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Interesting Article: "AQIM leader named Timbuktu governor" by Bakari Gueye / Timbuktu published Monday, April 16th, 2012.

An interesting article mentioned that Al-Qaeda and Islamists are working together to implement their own plan for the future of Timbuktu. Malians will have a new governor for the region, without ever casting a vote. Would you like to know more?

Ansar al-Din (Supporters of the Faith) reportedly plans to install Algerian national and al-Qaeda emir Yahya Abou Al-Hammam (real name Jemal Oukacha) as the local governor. Al-Hammam has lived in the region for several years, local sources said. The governor appointment is part of the Islamists' partnership with al-Qaeda in the Islamic Maghreb (AQIM).

"The Mujahideen and Ansar Al-Din have committed themselves to introducing Sharia law. One of our main ways of imposing the religion is to fight all those who reject Sharia law." He is getting help with his sharia strategy from some of the top AQIM figures. On April 3rd, AQIM leaders Mokhtar Belmokhtar (aka "Laaouar"), Abou Zeid, and Yahya Abou Al-Hammam joined Ag Ghaly for "a meeting with the city's imams", said Cheikh El Bakaye, a family member of one of the clerics involved in the talks.

They have turned the former Malian army camp at Timbuktu into their "base", according to a Malian army officer. The majority of the thirteen western hostages being held in the Sahel, six of whom are French, were abducted by these three men. According to Mohamed Askia, a Timbuktu resident, they claimed they came to congratulate "their brothers from Ansar al-Din" and to lend their support in enforcing Islamic Sharia law.

In Timbuktu, concern grew the day after an operation by Islamists from the armed Ansar al-Din movement, supported by AQIM, who took control of the most important historic manuscript centre in Timbuktu, which is listed as a UNESCO world heritage site.

Attempting to understand what “Islamism” is, we have an important case underway right not in Gao and Timbuktu, northern Mali. The situation in northern Mali, since the outbreak of a Tuareg-led rebellion in January of this year, has been complex. The Moor Next Door and Andrew Lebovich have recently analyzed the proliferation of armed groups in the region, and I suggest reading their work for more background information. To cut a long story short, Timbuktu and Gao are two of the three regional capitals of the “Azawad,” the territory that the Tuareg-led National Movement for the Liberation of the Azawad (MNLA) claims to have liberated. Yet it appears that Ancar Dine (Arabic: “Defenders of the Faith”) and even Al Qaeda in the Islamic Maghreb (AQIM) have the greatest sway in Timbuktu at the moment, and perhaps in Gao as well. Ancar Dine in particular is establishing a political administration based heavily on offering services to civilians, especially but not only in the realm of security.

From Timbuktu, there have been reports of Ancar Dine distributing food and offering care (French; h/t Andrew Lebovich).

How these efforts fit with the larger aim of instituting “shari’a” in northern Mali remains to be seen; the immediate aims seem to be (1) recruitment, (2) staking out political turf, and (3) attempting to establish long-term relationships with local populations. Imposing law and order is, of course, not just a means of outreach to locals but also a requirement for solidifying control over an area.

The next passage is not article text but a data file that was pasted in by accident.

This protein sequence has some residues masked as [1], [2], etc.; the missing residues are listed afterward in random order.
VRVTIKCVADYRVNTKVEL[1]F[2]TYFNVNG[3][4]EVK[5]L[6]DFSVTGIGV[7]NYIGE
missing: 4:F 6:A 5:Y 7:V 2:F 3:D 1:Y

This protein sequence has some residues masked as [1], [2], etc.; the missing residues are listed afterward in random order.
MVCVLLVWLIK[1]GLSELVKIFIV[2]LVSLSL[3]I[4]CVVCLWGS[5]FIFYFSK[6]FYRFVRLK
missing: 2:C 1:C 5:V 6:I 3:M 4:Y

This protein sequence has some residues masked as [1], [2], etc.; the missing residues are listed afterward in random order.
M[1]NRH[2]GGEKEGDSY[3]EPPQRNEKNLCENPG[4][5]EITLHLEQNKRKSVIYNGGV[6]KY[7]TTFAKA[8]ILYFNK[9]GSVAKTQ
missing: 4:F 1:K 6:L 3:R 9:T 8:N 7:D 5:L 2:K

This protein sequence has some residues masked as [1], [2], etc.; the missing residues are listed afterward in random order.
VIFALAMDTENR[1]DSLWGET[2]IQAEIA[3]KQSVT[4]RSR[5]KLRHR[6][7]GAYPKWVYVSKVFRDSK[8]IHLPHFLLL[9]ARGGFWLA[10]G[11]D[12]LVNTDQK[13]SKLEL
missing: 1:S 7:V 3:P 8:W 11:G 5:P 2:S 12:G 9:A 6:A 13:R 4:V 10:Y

The next step the Islamists want to take seems to be fleshing out their administrative structure.

Magharebia reports that Ancar Dine “plans to install Algerian national and al-Qaeda emir Yahya Abou Al-Hammam (real name Jemal Oukacha) as the local governor.” From the rhetoric quoted in the article, it sounds like law and order will continue to be the emphasis for both groups.
Ancar Dine, according to almost every report, has a real partnership with AQIM. But in light of the efforts at law and order, and providing services, how compatible are the two groups, really? And how compatible is the goal of establishing political control with the goals of a terrorist organization? As Magharebia points out, AQIM still holds several Western hostages. On top of that, a Swiss woman was kidnapped over the weekend in Timbuktu by unknown gunmen. Ancar Dine may find that such incidents threaten its political aims. Perhaps hardliners would argue that kidnapping outsiders has no bearing on the security of locals or locals’ perception of the would-be administrators, but it seems to me that the violence, secrecy, money, and outside attention associated with kidnapping could easily disrupt larger efforts at stability. Ancar Dine may well be quite unhappy with the kidnappers, whether they are AQIM or not.

Stepping back, Ancar Dine certainly has a strategy for establishing a durable presence in northern Mali. One of their biggest problems, though, is time. The Malian national army or an outside military coalition hope to return to northern Mali at some point soon, while MNLA hopes to establish its own supremacy. And locals may soon – or already – be disillusioned with the fighting, the uncertainty, and the attempts to turn ideology into policy.



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